Steinbeck Exhibit Wall 2

I also learned so much more about the history of Filipino immigrants to the U.S., and Filipino-American farm workers’ brave fight for rights along with Cesar Chavez and the UFW.  (Also see Delano Grape Strike article here, or about the film by Marissa Aroy – Delano Manongs Facebook page.  Note: this film was shown at the 2015 Seattle Asian American Film Festival – Social Justice Shorts)

Maybe it was too busy then, or that I was not too crazy about the photos I took (I’ve learned so much more about photography since then, and got rid of the awful pocket camera I had).

But thanks to these WordPress Photo challenge prompts, and for my family history…I now add these photos to my blog of the walls, at the Filipino Voices Exhibit at the National Steinbeck Center.

The exhibit occurred during the spring / summer of 2012.

Steinbeck Exhibit Wall 8

To see entries for this weekly photo challenge, click here, and to participate, consider…

…walls you’ve erected and decorated, the halls you walk down each day, or the exteriors you’ve ignored or neglected. What do these walls reveal about a place, people, or you?

WPC Wall: Cherished personal artwork on our walls

This week, the WordPress Photo Challenge theme from Cheri Lucas Rowlands is WALL…

From the interior walls of our home, to our book club’s Facebook wall, to the community bulletin board at the local market, walls are the canvases of our lives: where stories are read, voices are heard, ideas are shared. Much can be revealed from the items on a wall, from old postcards to long-forgotten flyers.

Items on the walls in our home that reflect something personal, something that a loved one made is what I cherish the most.

From the artwork of our grandsons…

Wall of art

to our daughter’s drawing…

Wall of daughter art web

a gift to her father for Christmas, in 2009…

Wall art from daughter web

To see entries for this weekly photo challenge, click here, and to participate, consider…

…the walls you’ve erected and decorated, the halls you walk down each day, or the exteriors you’ve ignored or neglected. What do these walls reveal about a place, people, or you?

It will be fun to look for interesting walls outside our home, with this prompt.

WPC Orange 2: California’s First Brick House

Californias 1st brick building Monterey State Historic ParkCalifornia’s first “fired brick” house —  part of the Monterey State Historic Park’s buildings in downtown old Monterey — also fits right in the WordPress Photo Challenge theme of orange.

The house was built in 1847.  Before construction of this brick structure, most homes in the area were made from adobe — blocks of sun-dried mud.

Californias 1st brick house 7

From the HistoricMonterey.org website:

All Monterey’s early structures were built of adobe (sun-dried mud) blocks. Walls as thick as three feet were needed to support second story floors.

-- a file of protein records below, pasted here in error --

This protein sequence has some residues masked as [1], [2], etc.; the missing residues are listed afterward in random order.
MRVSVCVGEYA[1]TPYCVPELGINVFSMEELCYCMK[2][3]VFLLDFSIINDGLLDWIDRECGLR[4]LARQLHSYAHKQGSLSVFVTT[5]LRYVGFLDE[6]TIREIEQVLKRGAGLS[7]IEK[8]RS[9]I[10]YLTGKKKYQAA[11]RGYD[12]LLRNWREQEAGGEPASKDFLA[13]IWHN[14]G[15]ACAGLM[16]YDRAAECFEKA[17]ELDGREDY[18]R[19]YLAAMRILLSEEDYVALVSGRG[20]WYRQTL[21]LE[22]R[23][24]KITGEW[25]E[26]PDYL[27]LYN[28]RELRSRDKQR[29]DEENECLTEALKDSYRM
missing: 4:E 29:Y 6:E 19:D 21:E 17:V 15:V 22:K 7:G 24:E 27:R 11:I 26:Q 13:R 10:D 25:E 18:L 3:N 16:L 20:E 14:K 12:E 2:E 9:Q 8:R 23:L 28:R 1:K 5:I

Adobe buildings required plastering on exterior surfaces to keep out damaging winter rains, otherwise the walls were likely to crumble.

 In 1847, Gallant Dickerson arrived in Monterey to introduce a new building technique to California: the art of fired clay brickmaking. Fired brick’s increased strength allowed multiple-storied buildings with standard wall widths; fired brick was also water-resistant and required little or no surface treatment.

Californias 1st brick house 3

Dickerson fired thousands of clay blocks into rock-hard bricks, and with them built one of the first fired-brick buildings in California. He completed only the portion of First Brick House that stands today before moving his family to the Sierra Nevadas in search of gold.

To see other entries and interpretations on the photo theme orange, click here.

WPC: What’s not to love about the color ORANGE?

The theme for the WordPress Photo Challenge this week is orange

From Michelle W…

What’s not to love about orange? It’s vibrant. It’s cheerful. It makes a statement. It’s the perfect punctuation for a punchy photo.

This week, share a group of photos where orange is either the dominant color, or provides a bold highlight. Shoot for at least three photos, and look for different shades — bright neons, deep rusts, delicate peaches.

I didn’t realize how many photos I had with orange colors until this theme…and some with no “home”, so for this challenge, I’m going for orange-themed collages.

I’ll start with turban squash and pumpkin photos, including my little ninja costumed grandsons (playing the part) by their Halloween pumpkins…

Orange hues from the Moss Landing Antique Fair, where you will find anything from Bakelite (an early form of plastic) bracelets to Pez candy dispensers…

And it’s always easy to spot orange hues at the Farmers Market, and I’m so happy when fall comes and crunchy Fuyu persimmons are in season…

My grandsons ran their first 3K race at the Just Run program, the day before the International Big Sur Marathon last year, and there were a LOT of orange there!

Here they are with their teachers at the Pacific Grove starting / ending points.  Their teachers coordinated the program for their school last year…